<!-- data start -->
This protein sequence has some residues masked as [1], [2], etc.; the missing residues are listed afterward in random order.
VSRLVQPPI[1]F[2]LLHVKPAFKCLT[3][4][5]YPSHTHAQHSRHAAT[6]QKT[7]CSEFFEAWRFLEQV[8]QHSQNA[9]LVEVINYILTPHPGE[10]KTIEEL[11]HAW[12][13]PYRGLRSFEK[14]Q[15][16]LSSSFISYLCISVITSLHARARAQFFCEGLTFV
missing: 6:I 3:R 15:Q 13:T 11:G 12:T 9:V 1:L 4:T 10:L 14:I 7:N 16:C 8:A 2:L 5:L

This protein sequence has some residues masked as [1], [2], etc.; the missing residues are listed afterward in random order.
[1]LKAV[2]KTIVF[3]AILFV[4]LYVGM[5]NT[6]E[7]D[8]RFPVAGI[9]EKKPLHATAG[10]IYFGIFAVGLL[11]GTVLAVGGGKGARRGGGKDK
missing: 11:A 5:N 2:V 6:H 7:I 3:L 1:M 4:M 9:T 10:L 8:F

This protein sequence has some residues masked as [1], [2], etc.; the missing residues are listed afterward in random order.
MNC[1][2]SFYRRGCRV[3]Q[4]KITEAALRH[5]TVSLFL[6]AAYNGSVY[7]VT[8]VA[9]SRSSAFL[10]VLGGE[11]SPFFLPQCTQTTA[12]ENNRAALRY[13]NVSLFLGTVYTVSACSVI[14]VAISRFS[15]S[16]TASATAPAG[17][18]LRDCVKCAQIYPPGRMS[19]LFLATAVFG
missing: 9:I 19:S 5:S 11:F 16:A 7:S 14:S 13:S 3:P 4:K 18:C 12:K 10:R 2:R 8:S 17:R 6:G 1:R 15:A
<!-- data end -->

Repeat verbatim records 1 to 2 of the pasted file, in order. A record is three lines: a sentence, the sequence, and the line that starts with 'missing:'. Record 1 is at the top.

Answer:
This protein sequence has some residues masked as [1], [2], etc.; the missing residues are listed afterward in random order.
VSRLVQPPI[1]F[2]LLHVKPAFKCLT[3][4][5]YPSHTHAQHSRHAAT[6]QKT[7]CSEFFEAWRFLEQV[8]QHSQNA[9]LVEVINYILTPHPGE[10]KTIEEL[11]HAW[12][13]PYRGLRSFEK[14]Q[15][16]LSSSFISYLCISVITSLHARARAQFFCEGLTFV
missing: 6:I 3:R 15:Q 13:T 11:G 12:T 9:V 1:L 4:T 10:L 14:I 7:N 16:C 8:A 2:L 5:L

This protein sequence has some residues masked as [1], [2], etc.; the missing residues are listed afterward in random order.
[1]LKAV[2]KTIVF[3]AILFV[4]LYVGM[5]NT[6]E[7]D[8]RFPVAGI[9]EKKPLHATAG[10]IYFGIFAVGLL[11]GTVLAVGGGKGARRGGGKDK
missing: 11:A 5:N 2:V 6:H 7:I 3:L 1:M 4:M 9:T 10:L 8:F